PayPal - eBay's rich banker cousin is sorta cool, but he's not for everyone. | Glassdoor
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There are newer employer reviews for PayPal

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"eBay's rich banker cousin is sorta cool, but he's not for everyone."

Star Star Star Star Star
  • Work/Life Balance
  • Career Opportunities
  • Comp & Benefits
  • Senior Management
Former Employee - Product Marketing Manager in San Jose, CA
Former Employee - Product Marketing Manager in San Jose, CA
Recommends
No opinion of CEO

Pros

It's the growth engine for eBay and there's a lot of investment from the execs in growing PayPal even faster and making it stronger. PayPal's in a very dominant position in the online payments industry, which is definitely a plus. There's also a lot of cool projects for products in mobile, developing countries, microfinance, etc.

The people are smart and motivated, and they have some of the eBay friendliness to them. I found everyone to be very helpful and open when I requested their time to get input on products I was researching.

The benefits are great, even pet insurance. I rode the CalTrain down from SF and they subsidized that and picked everyone up with shuttles.

Cons

It's in San Jose. It's nice for some people but not for me. For my personal life i wanted to live in SF, and that meant a 2 hr commute each day on the Caltrain, or i could have done the 101.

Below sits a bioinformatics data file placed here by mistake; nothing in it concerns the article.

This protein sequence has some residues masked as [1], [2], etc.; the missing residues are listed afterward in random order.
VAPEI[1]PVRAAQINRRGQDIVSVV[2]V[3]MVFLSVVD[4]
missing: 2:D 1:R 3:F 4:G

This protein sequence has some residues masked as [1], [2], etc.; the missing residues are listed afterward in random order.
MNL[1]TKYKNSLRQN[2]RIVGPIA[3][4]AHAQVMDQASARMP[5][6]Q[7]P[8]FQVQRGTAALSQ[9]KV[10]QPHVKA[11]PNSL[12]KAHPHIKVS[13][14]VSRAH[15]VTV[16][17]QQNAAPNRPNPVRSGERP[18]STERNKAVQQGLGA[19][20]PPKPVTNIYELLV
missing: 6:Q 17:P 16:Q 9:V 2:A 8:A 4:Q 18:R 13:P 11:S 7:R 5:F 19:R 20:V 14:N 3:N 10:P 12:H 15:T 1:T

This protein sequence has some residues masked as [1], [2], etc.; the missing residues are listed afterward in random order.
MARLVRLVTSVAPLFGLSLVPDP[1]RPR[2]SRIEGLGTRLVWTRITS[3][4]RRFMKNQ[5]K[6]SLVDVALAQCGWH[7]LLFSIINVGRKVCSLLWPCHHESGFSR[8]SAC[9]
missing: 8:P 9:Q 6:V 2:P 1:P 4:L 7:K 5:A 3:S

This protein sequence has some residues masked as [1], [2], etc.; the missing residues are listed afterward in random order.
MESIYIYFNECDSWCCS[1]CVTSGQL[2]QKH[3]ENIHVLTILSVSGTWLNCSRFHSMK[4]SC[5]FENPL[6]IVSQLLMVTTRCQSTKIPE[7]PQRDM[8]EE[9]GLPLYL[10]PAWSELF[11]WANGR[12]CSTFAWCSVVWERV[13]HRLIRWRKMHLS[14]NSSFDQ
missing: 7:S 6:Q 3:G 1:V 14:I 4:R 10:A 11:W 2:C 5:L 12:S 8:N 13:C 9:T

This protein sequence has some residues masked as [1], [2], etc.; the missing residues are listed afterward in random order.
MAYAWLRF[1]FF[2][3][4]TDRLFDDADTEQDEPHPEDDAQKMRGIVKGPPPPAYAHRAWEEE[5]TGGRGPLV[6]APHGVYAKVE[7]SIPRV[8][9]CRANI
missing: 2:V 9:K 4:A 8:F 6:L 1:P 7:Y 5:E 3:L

It's a big organization. If you're used to getting things down quickly with little overhead then this place can be stifling. There are many layers of management to get through to get anything done.

Finally, it's a bank. When you boil things down that's what it is. So from a culture standpoint it's a bit confusing. People are friendly but not that fun (like their eBay counterparts).

Advice to Management

focus on User Experience

Other Employee Reviews for PayPal

  1. Helpful (1)

    "One of the best companies in Silicon Valley"

    Star Star Star Star Star
    • Work/Life Balance
    • Career Opportunities
    • Comp & Benefits
    • Senior Management
    Current Employee - Anonymous Employee in San Jose, CA
    Current Employee - Anonymous Employee in San Jose, CA
    Recommends
    No opinion of CEO

    Pros

    The people are really for the most part quite nice and very smart. I think that PayPal is just at the beginning of it's success. I want to be part of this phenomenon as it becomes more main stream.

    Cons

    The Development cycle is extremely long.

    Advice to Management

    Be more transparent with your teams. Trust and empower your teams to determine goals and deliver them.


  2. Helpful (19)

    "Come for the paycheck, leave for any semblance of job satisfaction."

    Star Star Star Star Star
    • Work/Life Balance
    • Career Opportunities
    • Comp & Benefits
    • Senior Management
    Current Employee - Software QA Engineer in San Jose, CA
    Current Employee - Software QA Engineer in San Jose, CA
    Doesn't Recommend
    Disapproves of CEO

    Pros

    -The benefits are ok, probably the only real positive when comparing a big company like this to a sweet little startup where you'll be given fun and interesting challenges, and where people speak in human languages and not in acronyms and corp-speak.